Newtown is an awakening that Americans are in the fight of our lives against gun violence. Contrary to the NRA whose policy director claimed November 15, 2012 that "Gun Owners Are in the Fight of Our Lives," it is Americans fighting for our children's safety who are in the fight of our lives -- and in Newtown we lost. How crass these words from Chris Cox appear to families with already-wrapped holiday gifts for 20 murdered children: "In Bloomberg's world, a child wouldn't be able to tear the wrapping paper off his first .22 rifle on Christmas morning unless Santa Claus had first cleared it with Obama's bureaucrats."
"Obama's bureaucrats" may well have saved lives in Newtown and across America if either guns and ammo safety laws or mental health protocols were stronger.
As President Obama stated so clearly at the Newtown vigil, we cannot honestly say that we have done all we could to protect our children. That must change.
It is time for Washington to take up the fight of our lives. Congress must act this week to do no harm and next month to do some good.
This week, Congress can act to do no harm with two steps: 1) reauthorize the Violence Against Women Act and its tough penalties for using guns against intimate partners and its resources for inputting restraining orders into the national crime database so batterers can't buy guns; and 2) pass a fiscal cliff deal that funds the Department of Justice firearms registry and the mental health services within the Affordable Care Act, the various department budgets and community health centers vital to assisting troubled Americans. Forget the 2012 campaign rhetoric of ending Obamacare -- this is the last time to cut already minimalist mental health services.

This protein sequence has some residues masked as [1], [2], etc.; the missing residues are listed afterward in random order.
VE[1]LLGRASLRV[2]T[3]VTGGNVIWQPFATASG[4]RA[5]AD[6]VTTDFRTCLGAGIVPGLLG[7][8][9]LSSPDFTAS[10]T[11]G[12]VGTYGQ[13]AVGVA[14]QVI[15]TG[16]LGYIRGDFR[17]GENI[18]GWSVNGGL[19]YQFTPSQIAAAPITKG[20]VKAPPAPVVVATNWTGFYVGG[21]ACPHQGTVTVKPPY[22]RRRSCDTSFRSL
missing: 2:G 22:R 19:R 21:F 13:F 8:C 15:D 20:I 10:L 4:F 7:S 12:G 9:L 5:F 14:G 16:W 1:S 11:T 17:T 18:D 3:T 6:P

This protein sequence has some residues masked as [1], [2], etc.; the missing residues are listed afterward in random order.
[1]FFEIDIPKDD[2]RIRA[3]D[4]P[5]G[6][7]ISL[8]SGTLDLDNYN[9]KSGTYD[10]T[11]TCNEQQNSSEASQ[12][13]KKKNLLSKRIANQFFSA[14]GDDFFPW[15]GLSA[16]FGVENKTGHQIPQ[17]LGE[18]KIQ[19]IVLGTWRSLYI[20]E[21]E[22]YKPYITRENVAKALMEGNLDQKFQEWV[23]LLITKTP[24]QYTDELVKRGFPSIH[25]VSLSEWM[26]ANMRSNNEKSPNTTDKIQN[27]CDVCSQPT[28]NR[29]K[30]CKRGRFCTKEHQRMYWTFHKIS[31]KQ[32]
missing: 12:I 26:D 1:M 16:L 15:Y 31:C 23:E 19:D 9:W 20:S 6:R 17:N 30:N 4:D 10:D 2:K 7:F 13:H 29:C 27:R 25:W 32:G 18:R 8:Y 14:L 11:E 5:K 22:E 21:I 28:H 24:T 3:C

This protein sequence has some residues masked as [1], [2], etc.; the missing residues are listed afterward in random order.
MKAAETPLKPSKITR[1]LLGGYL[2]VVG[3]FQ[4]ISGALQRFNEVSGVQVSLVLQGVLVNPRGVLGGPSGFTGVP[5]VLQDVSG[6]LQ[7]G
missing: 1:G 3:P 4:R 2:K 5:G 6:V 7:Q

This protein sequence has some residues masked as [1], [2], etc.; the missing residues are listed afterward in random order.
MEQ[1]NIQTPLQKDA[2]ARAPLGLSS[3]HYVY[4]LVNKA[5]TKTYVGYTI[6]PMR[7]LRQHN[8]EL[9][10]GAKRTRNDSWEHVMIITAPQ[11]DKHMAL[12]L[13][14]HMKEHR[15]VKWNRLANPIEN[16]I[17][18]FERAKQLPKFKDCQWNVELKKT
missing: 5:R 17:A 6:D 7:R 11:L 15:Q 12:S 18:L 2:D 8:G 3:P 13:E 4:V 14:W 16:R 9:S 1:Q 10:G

Next month, Congress must return in January to do some good. Hold hearings on Senator Dianne Feinstein's Assault Weapons Ban and establish a comprehensive 9/11-style commission to integrate ideas from law enforcement, educators, mental health professionals, gun owners, and victims' families focusing on balancing law enforcement and civil liberties.
On the law enforcement front, taking weapons of war off our streets and enhancing gun screenings are long overdue. If I fly I must wade through security, provide ID, take off my shoes, put my liquids in 3 ounce containers, and submit to a TSA screening -- yet I can waltz into any gun show and buy an assault weapon with zero screening. That is unfair and unbalanced -- and must be rectified.
On the civil liberties front, I should be able to buy guns reasonably regulated by the government and to mental health counseling without stigma. Our laws must strike a better balance between reporting threats and waiting until a troubled person commits a crime for a "paper trail" to begin. After domestic violence murders, mass shootings, and suicides there is always someone saying "I knew that guy would go off" -- but precious few of them said what they "knew" to a person of authority with the power of prevention.
These problems are inter-related but not intractable. We may not get to biometric cards or better background checks until we pass immigration reform. We may not get to bipartisan comprehensive gun safety laws until we send an American Safety Commission to public hearings across the country in communities affected by mass killings in schools, theaters, and houses of worship. We may not implement any changes unless citizens are wiling to counter the NRA's Citizens United money with united citizens for gun safety. And we must try all of these things -- and mitigate the damage wherever we can.
We do know that Americans have evolved from the shopworn "God, guns and gays" campaigns and our legislators need to catch up before even more lives are lost to preventable gun violence. There will always be a next time, but there can be fewer and less deadly next times if Americans summon the courage to join the fight of our lives -- the fight to save our children from gun violence.